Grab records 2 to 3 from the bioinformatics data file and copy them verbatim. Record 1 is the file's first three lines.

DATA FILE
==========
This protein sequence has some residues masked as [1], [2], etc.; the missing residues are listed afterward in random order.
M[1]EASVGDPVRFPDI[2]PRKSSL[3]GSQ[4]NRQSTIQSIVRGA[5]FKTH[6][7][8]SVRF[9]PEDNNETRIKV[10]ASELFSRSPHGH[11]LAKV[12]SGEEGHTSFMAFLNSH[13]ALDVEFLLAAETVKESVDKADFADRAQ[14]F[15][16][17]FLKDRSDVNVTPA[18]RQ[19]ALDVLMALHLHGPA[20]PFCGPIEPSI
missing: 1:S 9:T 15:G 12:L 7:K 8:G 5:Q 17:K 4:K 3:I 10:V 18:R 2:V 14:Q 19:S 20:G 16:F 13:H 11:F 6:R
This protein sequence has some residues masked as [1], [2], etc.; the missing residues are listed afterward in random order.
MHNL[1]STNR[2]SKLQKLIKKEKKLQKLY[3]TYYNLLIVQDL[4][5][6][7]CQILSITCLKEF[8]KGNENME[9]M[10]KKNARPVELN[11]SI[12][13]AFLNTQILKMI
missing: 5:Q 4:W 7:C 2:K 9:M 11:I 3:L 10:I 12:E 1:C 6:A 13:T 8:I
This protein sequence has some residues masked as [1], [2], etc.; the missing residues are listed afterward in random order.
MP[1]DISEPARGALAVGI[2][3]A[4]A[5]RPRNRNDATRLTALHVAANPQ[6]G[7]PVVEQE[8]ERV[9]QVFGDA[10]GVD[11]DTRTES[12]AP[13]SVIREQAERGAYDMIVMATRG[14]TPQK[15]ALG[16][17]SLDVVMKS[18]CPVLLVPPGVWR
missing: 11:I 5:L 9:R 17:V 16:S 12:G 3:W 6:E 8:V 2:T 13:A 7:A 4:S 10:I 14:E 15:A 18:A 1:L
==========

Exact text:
This protein sequence has some residues masked as [1], [2], etc.; the missing residues are listed afterward in random order.
MHNL[1]STNR[2]SKLQKLIKKEKKLQKLY[3]TYYNLLIVQDL[4][5][6][7]CQILSITCLKEF[8]KGNENME[9]M[10]KKNARPVELN[11]SI[12][13]AFLNTQILKMI
missing: 5:Q 4:W 7:C 2:K 9:M 11:I 3:L 10:I 12:E 1:C 6:A 13:T 8:I
This protein sequence has some residues masked as [1], [2], etc.; the missing residues are listed afterward in random order.
MP[1]DISEPARGALAVGI[2][3]A[4]A[5]RPRNRNDATRLTALHVAANPQ[6]G[7]PVVEQE[8]ERV[9]QVFGDA[10]GVD[11]DTRTES[12]AP[13]SVIREQAERGAYDMIVMATRG[14]TPQK[15]ALG[16][17]SLDVVMKS[18]CPVLLVPPGVWR
missing: 11:I 5:L 9:R 17:V 16:S 12:G 3:W 6:E 8:V 2:T 13:A 7:A 4:S 10:I 14:E 15:A 18:A 1:L